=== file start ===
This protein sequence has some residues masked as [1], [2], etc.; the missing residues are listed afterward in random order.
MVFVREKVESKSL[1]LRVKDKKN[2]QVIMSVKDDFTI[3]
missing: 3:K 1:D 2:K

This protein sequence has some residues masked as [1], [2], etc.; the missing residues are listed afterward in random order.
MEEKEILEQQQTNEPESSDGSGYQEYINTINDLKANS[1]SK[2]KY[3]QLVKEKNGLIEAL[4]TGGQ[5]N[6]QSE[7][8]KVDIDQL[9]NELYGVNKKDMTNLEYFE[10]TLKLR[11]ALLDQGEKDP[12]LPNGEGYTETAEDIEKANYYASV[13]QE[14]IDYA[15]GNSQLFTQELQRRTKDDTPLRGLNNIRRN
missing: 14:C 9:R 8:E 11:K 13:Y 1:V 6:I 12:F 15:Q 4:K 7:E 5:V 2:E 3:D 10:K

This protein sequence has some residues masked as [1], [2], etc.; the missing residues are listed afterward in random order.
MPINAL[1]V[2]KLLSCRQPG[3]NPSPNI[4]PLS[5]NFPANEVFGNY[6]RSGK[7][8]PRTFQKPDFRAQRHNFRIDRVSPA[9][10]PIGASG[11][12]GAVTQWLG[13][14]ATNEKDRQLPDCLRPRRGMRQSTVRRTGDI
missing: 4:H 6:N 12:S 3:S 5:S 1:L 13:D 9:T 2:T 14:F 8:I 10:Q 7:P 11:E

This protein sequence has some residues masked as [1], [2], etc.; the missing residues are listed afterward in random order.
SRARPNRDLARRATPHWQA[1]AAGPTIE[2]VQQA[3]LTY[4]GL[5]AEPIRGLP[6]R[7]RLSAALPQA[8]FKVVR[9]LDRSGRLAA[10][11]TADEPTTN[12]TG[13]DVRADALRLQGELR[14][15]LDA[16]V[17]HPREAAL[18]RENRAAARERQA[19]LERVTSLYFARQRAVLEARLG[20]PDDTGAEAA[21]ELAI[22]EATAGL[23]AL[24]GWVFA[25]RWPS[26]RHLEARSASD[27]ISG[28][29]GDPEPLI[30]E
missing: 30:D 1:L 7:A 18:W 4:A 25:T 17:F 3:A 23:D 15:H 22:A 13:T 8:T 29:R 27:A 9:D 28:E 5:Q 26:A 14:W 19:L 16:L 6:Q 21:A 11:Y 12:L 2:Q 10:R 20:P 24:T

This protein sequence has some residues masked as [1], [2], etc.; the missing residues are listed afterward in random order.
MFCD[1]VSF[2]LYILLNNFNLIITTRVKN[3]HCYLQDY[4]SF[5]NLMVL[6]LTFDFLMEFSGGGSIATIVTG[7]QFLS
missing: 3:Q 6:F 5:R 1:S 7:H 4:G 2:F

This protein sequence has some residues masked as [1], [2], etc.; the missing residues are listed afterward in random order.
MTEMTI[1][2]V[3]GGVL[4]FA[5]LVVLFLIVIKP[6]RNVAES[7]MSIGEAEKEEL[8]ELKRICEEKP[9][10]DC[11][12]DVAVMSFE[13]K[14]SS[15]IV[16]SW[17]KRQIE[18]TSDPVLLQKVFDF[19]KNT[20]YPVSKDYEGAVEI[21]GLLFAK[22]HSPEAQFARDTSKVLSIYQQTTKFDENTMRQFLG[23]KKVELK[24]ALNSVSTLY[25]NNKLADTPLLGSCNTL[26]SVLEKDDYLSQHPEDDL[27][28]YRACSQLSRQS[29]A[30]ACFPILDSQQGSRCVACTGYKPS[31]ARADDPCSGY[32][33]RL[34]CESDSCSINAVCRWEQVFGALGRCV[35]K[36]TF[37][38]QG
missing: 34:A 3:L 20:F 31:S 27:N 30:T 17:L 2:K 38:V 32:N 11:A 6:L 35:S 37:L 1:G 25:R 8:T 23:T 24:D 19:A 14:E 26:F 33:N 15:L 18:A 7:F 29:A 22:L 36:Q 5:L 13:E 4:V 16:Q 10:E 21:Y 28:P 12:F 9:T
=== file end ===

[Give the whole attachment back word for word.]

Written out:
This protein sequence has some residues masked as [1], [2], etc.; the missing residues are listed afterward in random order.
MVFVREKVESKSL[1]LRVKDKKN[2]QVIMSVKDDFTI[3]
missing: 3:K 1:D 2:K

This protein sequence has some residues masked as [1], [2], etc.; the missing residues are listed afterward in random order.
MEEKEILEQQQTNEPESSDGSGYQEYINTINDLKANS[1]SK[2]KY[3]QLVKEKNGLIEAL[4]TGGQ[5]N[6]QSE[7][8]KVDIDQL[9]NELYGVNKKDMTNLEYFE[10]TLKLR[11]ALLDQGEKDP[12]LPNGEGYTETAEDIEKANYYASV[13]QE[14]IDYA[15]GNSQLFTQELQRRTKDDTPLRGLNNIRRN
missing: 14:C 9:R 8:E 11:K 13:Y 1:V 6:I 12:F 15:Q 4:K 7:E 5:V 2:E 3:D 10:K

This protein sequence has some residues masked as [1], [2], etc.; the missing residues are listed afterward in random order.
MPINAL[1]V[2]KLLSCRQPG[3]NPSPNI[4]PLS[5]NFPANEVFGNY[6]RSGK[7][8]PRTFQKPDFRAQRHNFRIDRVSPA[9][10]PIGASG[11][12]GAVTQWLG[13][14]ATNEKDRQLPDCLRPRRGMRQSTVRRTGDI
missing: 4:H 6:N 12:S 3:S 5:S 1:L 13:D 9:T 2:T 14:F 8:I 10:Q 7:P 11:E

This protein sequence has some residues masked as [1], [2], etc.; the missing residues are listed afterward in random order.
SRARPNRDLARRATPHWQA[1]AAGPTIE[2]VQQA[3]LTY[4]GL[5]AEPIRGLP[6]R[7]RLSAALPQA[8]FKVVR[9]LDRSGRLAA[10][11]TADEPTTN[12]TG[13]DVRADALRLQGELR[14][15]LDA[16]V[17]HPREAAL[18]RENRAAARERQA[19]LERVTSLYFARQRAVLEARLG[20]PDDTGAEAA[21]ELAI[22]EATAGL[23]AL[24]GWVFA[25]RWPS[26]RHLEARSASD[27]ISG[28][29]GDPEPLI[30]E
missing: 30:D 1:L 7:A 18:W 4:A 25:T 17:F 3:A 23:D 15:H 22:A 13:T 8:T 29:R 27:A 9:D 28:E 5:Q 26:A 14:W 19:L 16:L 6:Q 21:A 11:Y 12:L 2:Q 10:R 20:P 24:T

This protein sequence has some residues masked as [1], [2], etc.; the missing residues are listed afterward in random order.
MFCD[1]VSF[2]LYILLNNFNLIITTRVKN[3]HCYLQDY[4]SF[5]NLMVL[6]LTFDFLMEFSGGGSIATIVTG[7]QFLS
missing: 3:Q 6:F 5:R 1:S 7:H 4:G 2:F

This protein sequence has some residues masked as [1], [2], etc.; the missing residues are listed afterward in random order.
MTEMTI[1][2]V[3]GGVL[4]FA[5]LVVLFLIVIKP[6]RNVAES[7]MSIGEAEKEEL[8]ELKRICEEKP[9][10]DC[11][12]DVAVMSFE[13]K[14]SS[15]IV[16]SW[17]KRQIE[18]TSDPVLLQKVFDF[19]KNT[20]YPVSKDYEGAVEI[21]GLLFAK[22]HSPEAQFARDTSKVLSIYQQTTKFDENTMRQFLG[23]KKVELK[24]ALNSVSTLY[25]NNKLADTPLLGSCNTL[26]SVLEKDDYLSQHPEDDL[27][28]YRACSQLSRQS[29]A[30]ACFPILDSQQGSRCVACTGYKPS[31]ARADDPCSGY[32][33]RL[34]CESDSCSINAVCRWEQVFGALGRCV[35]K[36]TF[37][38]QG
missing: 34:A 3:L 20:F 31:S 27:N 30:T 17:L 2:K 38:V 32:N 11:A 6:L 35:S 37:L 1:G 25:R 8:T 23:T 24:D 19:A 14:E 26:F 33:N 15:L 18:A 7:F 29:A 22:L 36:Q 5:L 13:E 4:V 16:Q 10:E 21:Y 28:P 12:F 9:T